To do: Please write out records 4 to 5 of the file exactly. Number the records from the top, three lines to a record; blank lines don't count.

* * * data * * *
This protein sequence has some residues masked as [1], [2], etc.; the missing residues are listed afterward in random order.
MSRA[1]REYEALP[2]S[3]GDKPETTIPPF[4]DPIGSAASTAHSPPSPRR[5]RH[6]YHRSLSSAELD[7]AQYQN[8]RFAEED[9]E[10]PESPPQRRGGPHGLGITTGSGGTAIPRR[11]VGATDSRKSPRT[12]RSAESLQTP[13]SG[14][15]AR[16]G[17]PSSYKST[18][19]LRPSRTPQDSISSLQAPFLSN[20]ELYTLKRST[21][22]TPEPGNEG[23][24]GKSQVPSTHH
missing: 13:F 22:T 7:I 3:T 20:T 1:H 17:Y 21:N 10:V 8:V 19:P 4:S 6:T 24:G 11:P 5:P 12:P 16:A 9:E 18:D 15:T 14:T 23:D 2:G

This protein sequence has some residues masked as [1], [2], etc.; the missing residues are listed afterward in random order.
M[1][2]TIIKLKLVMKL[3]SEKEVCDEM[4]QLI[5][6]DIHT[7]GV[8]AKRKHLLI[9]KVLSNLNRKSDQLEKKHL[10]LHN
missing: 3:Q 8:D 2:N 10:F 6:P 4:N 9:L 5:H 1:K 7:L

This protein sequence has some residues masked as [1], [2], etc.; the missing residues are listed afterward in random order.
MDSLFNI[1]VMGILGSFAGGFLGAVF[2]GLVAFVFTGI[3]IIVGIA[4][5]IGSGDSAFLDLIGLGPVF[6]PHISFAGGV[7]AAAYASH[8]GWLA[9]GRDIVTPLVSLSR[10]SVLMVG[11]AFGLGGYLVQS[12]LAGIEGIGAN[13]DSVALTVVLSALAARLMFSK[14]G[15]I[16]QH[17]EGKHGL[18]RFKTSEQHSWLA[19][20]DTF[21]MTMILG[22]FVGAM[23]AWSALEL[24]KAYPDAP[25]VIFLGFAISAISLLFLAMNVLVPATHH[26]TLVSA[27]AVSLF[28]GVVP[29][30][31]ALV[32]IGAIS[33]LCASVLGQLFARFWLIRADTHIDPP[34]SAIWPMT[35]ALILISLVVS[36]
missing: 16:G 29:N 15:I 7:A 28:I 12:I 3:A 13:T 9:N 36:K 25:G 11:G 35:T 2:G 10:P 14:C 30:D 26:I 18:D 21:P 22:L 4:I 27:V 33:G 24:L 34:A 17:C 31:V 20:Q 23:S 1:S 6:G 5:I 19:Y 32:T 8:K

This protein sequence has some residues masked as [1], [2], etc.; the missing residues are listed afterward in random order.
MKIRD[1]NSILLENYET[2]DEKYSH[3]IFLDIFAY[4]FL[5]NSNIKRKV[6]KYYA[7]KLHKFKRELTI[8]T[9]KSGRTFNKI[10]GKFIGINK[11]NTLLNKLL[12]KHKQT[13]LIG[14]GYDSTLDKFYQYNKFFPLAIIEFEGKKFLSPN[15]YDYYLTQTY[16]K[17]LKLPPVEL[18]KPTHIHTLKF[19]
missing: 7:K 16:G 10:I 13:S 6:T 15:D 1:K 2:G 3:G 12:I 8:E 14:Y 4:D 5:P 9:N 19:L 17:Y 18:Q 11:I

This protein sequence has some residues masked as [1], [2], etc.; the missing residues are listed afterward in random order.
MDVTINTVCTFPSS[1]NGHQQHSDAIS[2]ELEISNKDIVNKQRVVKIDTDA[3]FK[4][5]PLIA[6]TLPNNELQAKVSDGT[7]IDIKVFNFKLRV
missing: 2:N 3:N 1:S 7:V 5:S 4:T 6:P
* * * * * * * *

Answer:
This protein sequence has some residues masked as [1], [2], etc.; the missing residues are listed afterward in random order.
MKIRD[1]NSILLENYET[2]DEKYSH[3]IFLDIFAY[4]FL[5]NSNIKRKV[6]KYYA[7]KLHKFKRELTI[8]T[9]KSGRTFNKI[10]GKFIGINK[11]NTLLNKLL[12]KHKQT[13]LIG[14]GYDSTLDKFYQYNKFFPLAIIEFEGKKFLSPN[15]YDYYLTQTY[16]K[17]LKLPPVEL[18]KPTHIHTLKF[19]
missing: 7:K 16:G 10:I 13:S 6:T 15:D 1:K 2:G 3:G 12:I 8:E 14:Y 4:D 5:P 9:N 19:L 17:Y 18:Q 11:I

This protein sequence has some residues masked as [1], [2], etc.; the missing residues are listed afterward in random order.
MDVTINTVCTFPSS[1]NGHQQHSDAIS[2]ELEISNKDIVNKQRVVKIDTDA[3]FK[4][5]PLIA[6]TLPNNELQAKVSDGT[7]IDIKVFNFKLRV
missing: 2:N 3:N 1:S 7:V 5:S 4:T 6:P